» Carnival Of The Capitalists from Right Mind
[Read More]

Tracked on Feb 14, 2005 9:43:01 PM

» Will China overtake US power in 20 years? from Alex Jacobson
Big Picture forecasts China overtaking the US in GDP in 20 years. Resource competition for econmic growth will dominate relations over this time. I think China has a good story simply because of the size of their population. I am less optimistic becaus... [Read More]

Tracked on Feb 15, 2005 1:57:53 PM

» Will China overtake US power in 20 years? from Alex Jacobson
Big Picture forecasts China overtaking the US in GDP in 20 years. Resource competition for econmic growth will dominate relations over this time. I think China has a good story simply because of the size of their population. I am less optimistic becaus... [Read More]

Tracked on Feb 15, 2005 2:01:42 PM

» the higher price of oil from observations and particulars
Here is a good read as well. The demand for many commodities is driven by China. Not only physical use, but when China acquired Hong Kong they got the traders. The Chinese have become a force for all to see. [Read More]

Tracked on Apr 2, 2005 8:09:06 AM


Gotta chime in here, first not a China expert, just a spectator who is long natural resources.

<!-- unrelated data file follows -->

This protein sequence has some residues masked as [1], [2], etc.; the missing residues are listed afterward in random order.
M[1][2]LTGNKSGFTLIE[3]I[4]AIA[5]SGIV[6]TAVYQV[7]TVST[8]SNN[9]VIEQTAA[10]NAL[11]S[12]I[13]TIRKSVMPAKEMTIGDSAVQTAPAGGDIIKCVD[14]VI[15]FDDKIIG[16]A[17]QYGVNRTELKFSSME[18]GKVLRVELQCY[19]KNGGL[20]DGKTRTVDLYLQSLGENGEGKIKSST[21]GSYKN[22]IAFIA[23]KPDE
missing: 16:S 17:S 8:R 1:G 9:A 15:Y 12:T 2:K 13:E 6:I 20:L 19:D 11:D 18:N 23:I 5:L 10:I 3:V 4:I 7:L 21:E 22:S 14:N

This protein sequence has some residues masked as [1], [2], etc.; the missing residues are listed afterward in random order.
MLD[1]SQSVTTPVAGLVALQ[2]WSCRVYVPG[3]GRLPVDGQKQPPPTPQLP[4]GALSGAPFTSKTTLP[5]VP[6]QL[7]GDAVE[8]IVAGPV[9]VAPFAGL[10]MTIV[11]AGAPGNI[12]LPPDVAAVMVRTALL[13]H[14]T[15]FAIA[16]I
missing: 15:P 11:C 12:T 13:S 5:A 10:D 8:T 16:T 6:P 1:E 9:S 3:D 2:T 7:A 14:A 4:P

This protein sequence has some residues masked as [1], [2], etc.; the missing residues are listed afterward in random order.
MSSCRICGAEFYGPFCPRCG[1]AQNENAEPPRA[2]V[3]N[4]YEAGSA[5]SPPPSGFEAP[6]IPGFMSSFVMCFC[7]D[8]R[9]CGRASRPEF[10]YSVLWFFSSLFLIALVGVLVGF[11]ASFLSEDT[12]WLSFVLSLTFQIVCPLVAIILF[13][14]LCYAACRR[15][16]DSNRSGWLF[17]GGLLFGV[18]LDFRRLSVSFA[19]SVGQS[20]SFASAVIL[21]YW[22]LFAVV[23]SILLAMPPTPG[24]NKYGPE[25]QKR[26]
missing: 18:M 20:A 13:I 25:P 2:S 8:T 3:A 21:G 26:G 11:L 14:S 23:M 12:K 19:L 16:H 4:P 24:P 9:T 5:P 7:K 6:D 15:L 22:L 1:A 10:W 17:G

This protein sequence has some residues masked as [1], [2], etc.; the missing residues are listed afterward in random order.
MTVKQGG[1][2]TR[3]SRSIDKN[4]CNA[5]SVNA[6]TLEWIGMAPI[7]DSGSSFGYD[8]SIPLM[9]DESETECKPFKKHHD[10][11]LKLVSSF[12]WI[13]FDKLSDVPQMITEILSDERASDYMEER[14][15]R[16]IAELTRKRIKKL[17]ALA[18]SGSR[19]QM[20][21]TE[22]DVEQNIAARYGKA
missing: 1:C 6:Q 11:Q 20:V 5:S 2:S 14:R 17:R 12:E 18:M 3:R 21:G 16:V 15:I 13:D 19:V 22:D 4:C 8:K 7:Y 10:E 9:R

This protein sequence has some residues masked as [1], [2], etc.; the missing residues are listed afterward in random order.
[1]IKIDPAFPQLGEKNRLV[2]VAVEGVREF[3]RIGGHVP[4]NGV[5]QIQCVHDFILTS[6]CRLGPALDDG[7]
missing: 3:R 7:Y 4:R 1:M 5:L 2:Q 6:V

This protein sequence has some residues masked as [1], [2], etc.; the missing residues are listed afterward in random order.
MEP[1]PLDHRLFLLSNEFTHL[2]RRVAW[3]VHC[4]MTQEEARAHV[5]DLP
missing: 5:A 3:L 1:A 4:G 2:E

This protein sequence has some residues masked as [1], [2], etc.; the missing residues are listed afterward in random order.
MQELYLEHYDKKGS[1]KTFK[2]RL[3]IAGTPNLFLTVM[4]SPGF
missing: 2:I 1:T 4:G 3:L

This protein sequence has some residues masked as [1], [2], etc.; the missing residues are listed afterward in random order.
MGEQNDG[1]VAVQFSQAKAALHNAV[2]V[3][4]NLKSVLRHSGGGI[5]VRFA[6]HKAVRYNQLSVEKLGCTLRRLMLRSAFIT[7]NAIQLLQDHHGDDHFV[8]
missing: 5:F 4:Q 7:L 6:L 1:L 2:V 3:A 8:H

China can join the first world and work its way towards USD$27,000 per capita GDP like the first world, but it is gonna be tough.

Looking to history, great societies that are not city/states (Hong Kong comes to mind) typically have a couple of things in common in addition to freedom (self determination, at least for the ruling class) 1. A strong base of agriculture that makes them almost self sufficient for food, and 2. A strong banking system.

We could argue for hours about China's ability to feed herself but were it not for the high savings rate in China the shortcomings of the banking system would be laid bare.

Those issues must be addressed for them to project the growth rate of the past 25 years 25 years into the future.

Have no doubt that the teeming millions joining the middle class around the world are going to make the price of stuff we take for granted go up, up, up (think India, Iraq, Brazil, Eastern Europe in addition to China). Now it is energy and hard natural resources, soon it will be cocoa, coffee, bananas and some grains. I don’t even want to think about what the price of a filet mignon is going to be in the year 2015 if the Chinese can upgrade their palate.

Probably a good stretch of time to be a farmer here in the good ole US of A.

Structurally the USA has problems because of the emergence of China, but they pale in comparison to what Germany and France face. Because our society is open and we practice creative destruction, we will muddle through.

Posted by: Scott Koser | Feb 11, 2005 4:46:01 PM